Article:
For some time I have been promising my friend Deena (of tamale lady fame) to make mole for her. I got to be a self-proclaimed expert at it when I was doing a lot of consulting – advising large companies on how to introduce new products into an ever-expanding marketplace. I will admit that I’m a bit lazy these days and don’t use the mortar and pestle like I should, so mole making is not quite as time consuming as it once was. Steve, my wonderful photographing husband, loves nothing better than the time he spends in Oaxaca, Mexico, an area known for its great moles so he has come to really appreciate the authentic dish. A long story to say I spent the day making mole in preparation for a Mexican celebration of chicken in mole sauce, pinto beans, rice, and guacamole for Deena. We’ll probably down some cerveza or cerveza preparada (tomato juice, beer, and hot sauce mix) or margaritas to toast the many wonderful cooks south of our borders.
Here’s my recipe for Mole Negro Oaxaqueño (Chicken in Mole Sauce, Oaxaca-Style). Tradition says cook the chicken first and then proceed with the recipe, but I always have plenty of chicken stock in the freezer so I use that to prepare the sauce. I make the sauce and when I want to serve it I sear the chicken pieces (I usually cut up 2 whole chickens, but you could use any parts you like – if you use skinless, boneless breasts, don’t overcook), add them to the sauce, and cook for about 25 minutes just before serving. You can garnish with toasted sesame seeds or chopped cilantro if you like. Tradition also says “use lard” but I opt for the healthier olive oil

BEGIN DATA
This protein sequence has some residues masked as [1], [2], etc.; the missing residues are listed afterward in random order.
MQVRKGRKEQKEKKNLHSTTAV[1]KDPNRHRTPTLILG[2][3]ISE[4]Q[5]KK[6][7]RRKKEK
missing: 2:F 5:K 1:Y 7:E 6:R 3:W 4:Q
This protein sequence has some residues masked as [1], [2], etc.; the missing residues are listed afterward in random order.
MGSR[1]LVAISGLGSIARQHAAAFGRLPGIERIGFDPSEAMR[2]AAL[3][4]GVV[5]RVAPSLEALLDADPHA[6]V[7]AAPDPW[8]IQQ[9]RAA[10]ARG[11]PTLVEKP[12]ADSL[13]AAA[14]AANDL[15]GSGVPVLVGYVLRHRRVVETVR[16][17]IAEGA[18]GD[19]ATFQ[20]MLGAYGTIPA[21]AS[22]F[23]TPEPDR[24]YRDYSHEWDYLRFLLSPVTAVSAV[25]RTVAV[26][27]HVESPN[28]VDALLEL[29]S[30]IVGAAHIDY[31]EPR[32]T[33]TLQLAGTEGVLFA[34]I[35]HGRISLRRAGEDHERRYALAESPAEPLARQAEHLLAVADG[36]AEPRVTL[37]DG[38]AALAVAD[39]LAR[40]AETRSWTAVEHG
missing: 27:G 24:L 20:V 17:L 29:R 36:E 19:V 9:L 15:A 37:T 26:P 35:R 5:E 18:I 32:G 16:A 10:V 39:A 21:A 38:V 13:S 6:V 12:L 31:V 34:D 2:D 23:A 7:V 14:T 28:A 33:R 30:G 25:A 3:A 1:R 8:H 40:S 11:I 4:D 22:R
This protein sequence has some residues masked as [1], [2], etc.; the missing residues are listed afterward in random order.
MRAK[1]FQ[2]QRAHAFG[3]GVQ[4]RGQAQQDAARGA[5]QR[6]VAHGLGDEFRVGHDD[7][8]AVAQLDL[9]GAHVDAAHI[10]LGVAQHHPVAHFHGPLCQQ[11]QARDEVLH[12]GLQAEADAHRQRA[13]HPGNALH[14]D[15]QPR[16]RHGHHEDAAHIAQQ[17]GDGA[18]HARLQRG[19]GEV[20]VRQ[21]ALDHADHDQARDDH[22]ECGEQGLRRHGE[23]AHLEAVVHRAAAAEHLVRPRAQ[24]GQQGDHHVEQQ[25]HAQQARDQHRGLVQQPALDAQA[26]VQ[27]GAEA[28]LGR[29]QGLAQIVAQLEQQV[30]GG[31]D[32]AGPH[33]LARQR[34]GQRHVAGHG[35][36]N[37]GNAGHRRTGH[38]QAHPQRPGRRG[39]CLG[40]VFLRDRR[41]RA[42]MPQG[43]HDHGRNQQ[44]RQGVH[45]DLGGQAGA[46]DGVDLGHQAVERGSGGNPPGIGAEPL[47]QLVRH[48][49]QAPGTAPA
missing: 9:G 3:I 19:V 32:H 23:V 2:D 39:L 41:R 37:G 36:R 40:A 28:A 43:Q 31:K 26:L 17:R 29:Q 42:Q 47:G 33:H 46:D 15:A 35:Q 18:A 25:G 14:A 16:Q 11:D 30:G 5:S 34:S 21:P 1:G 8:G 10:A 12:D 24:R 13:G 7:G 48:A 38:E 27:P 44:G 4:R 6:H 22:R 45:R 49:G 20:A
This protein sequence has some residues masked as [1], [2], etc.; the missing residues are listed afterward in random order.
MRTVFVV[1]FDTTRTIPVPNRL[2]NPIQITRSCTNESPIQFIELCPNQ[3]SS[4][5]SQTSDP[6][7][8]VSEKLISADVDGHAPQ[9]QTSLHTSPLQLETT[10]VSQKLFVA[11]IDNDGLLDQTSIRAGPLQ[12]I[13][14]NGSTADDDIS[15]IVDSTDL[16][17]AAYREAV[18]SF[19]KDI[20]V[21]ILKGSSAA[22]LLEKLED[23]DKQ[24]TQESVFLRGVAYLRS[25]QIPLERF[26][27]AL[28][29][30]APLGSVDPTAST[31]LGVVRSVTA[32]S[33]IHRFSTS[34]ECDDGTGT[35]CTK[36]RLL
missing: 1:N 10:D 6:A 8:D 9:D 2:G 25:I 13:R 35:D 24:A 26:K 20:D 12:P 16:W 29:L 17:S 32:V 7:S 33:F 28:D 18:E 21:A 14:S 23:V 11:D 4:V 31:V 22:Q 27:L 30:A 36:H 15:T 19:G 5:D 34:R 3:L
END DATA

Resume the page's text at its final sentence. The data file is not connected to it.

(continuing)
2 ounces guajillo chiles, seeds and stems removed
4 pasilla chiles, seeds and stems removed
4 ancho chiles, seeds and stems removed
5 tablespoons olive oil
Two ½-inch thick slices French or Italian bread
1½ cups canned diced fire-roasted tomatoes with green chiles with juice
1 cup chopped onion
¼ cup diced dried apricots
¼ cup black raisins
¼ cup unsalted peanuts
¼ cup slivered almonds
¼ cup cilantro leaves
2 tablespoons minced garlic
1 tablespoon sesame seeds
1 teaspoon cracked black pepper
1 teaspoon dried thyme
1 teaspoon dried oregano
¼ teaspoon ground cloves
¼ teaspoon ground cinnamon
3 cups chicken stock or canned nonfat, low-sodium chicken broth
2 bay leaves
2½ ounces unsweetened chocolate
Salt to taste
Break the chiles into pieces and place in a small, heatproof bowl. Cover with very hot water and set aside to soak for 1 hour or until very soft.
Heat 1 tablespoon of the olive oil in a medium frying pan over medium heat. Add the bread and fry for about 4 minutes or until the bread is turning brown and the olive oil has been absorbed. Remove from the heat and set aside.
Drain the chiles, separately reserving the soaking water.
Combine the chiles with the tomatoes, onion, apricots, raisins, peanuts, almonds, cilantro, garlic, sesame seeds, pepper, thyme, oregano, cloves, and cinnamon in a large mixing bowl. Add the reserved bread pieces and toss to blend.
Working in batches, puree the mixture in a high-speed blender or food processor fitted with the metal blade, adding the reserved soaking water as needed to make a very thick paste-like puree.
Heat the remaining ¼ cup of olive oil in a large frying pan over medium heat. Add the paste and fry, stirring frequently, for about 7 minutes or until the paste has taken on some color.
Scrape the paste into a large saucepan. Add the chicken stock and bay leaves and place over medium heat. Bring to a simmer, stirring frequently. Add the chocolate and continue to stir until the chocolate has melted into the sauce.
Season with salt to taste, lower the heat, and cook, stirring occasionally, for about 25 minutes or until the flavors have blended nicely. (You can make the sauce up to this point; then cool, place in a nonreactive container, cover, and refrigerate for a few days or freeze for up to 3 months).
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